Notification emails – In regards to the Facebook notifications, it’s simple enough. If you get an email from Facebook saying how Aunt Peggy just commented on a photo of you (hopefully not the photo of the last party you went to…) delete the notification email, open a new browser window and log into your Facebook account through it’s main page. Sure, that email has a link in it, but what if you were too late to see that it was from a fake email address?

Now these aren’t going to prevent any user from ever getting a virus or malware on their machine. However, these are just a few of the little things that I have seen from my years in the IT business. In the end it boils down to common sense about what you do online and what you open in your email

Monday, October 18

5 biggest items to keep in mind when building a budget for the next 1 to 5 years?

1: Review.
Review Your past IT budgets and compare what you planed verses what you spent. This will help you get a good idea of what to expect, and where you can plan better for the years to come. If you are in the first year of business and do not have any data to review, you’re not out of luck but you might need some help with this step. Not to plug QeH2 but you can talk to us about this and we can help you know what to expect.

2: Know the Company Plan.
Know what growth plan the company has projected over the next 1 to 5 years. Are they looking at adding 5, or 10 new employees a month or are they planning on keeping head count the same. Are they planning on moving to more of a remote work from home model or move jobs overseas? All of this can have effect on your planning. Estimate how much each person on your staff will cost to give them the needed computer and set up of applications. This also might include having multiple positions costing models. Production workers normally do not cost as much as an executive position will.

3: You are here--->
Know where you are and where you want to be. If you have 25 computers that are all 7 years old and they are running windows 2000 and you want to be running Windows 7 with office 2010 then find out what it will take to get there and make that a part of your plan. Make an inventory of each computer and the software licensing you have and make a plan for when it needs to be upgraded. Look at your servers and ask yourself the question. Will this server work for my company in 12 months? Most computers have a life span is 3 to 5 years. Servers are any ware from 4 to 7 years depending on who you talk to. Most important is can you get parts? If you cannot get parts or it is no longer covered under a warrantee then maybe you should consider the risks and what you are running on that server.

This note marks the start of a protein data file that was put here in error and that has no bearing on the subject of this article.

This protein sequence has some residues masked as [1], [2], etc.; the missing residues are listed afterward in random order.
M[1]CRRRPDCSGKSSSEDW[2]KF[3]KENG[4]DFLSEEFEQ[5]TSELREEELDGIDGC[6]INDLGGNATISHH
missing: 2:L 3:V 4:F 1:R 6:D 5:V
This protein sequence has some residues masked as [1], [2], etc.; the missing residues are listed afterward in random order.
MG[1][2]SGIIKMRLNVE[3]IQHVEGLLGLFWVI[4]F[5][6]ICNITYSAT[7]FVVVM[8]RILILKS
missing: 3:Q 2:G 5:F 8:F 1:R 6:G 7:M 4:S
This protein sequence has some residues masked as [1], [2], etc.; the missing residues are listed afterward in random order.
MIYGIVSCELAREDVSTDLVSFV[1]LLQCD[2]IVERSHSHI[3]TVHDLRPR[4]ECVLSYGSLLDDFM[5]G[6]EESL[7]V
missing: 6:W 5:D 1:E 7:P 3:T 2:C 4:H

4: Did that Expire?
Know your expiration dates. This is simple make an excel document that has some basic information on it. Track What, When, Cost, and what is affected. This is more than just your simple antivirus and support contracts. This is a warning list of any and all items that will need to be renewed over the next 1 to 5 years. Then I like to set up outlook appointments to remind me when I need to get a quote or fill out the purchase request for that item. This is a simple way to make you look like the hero.

5: RFP’s are your friend.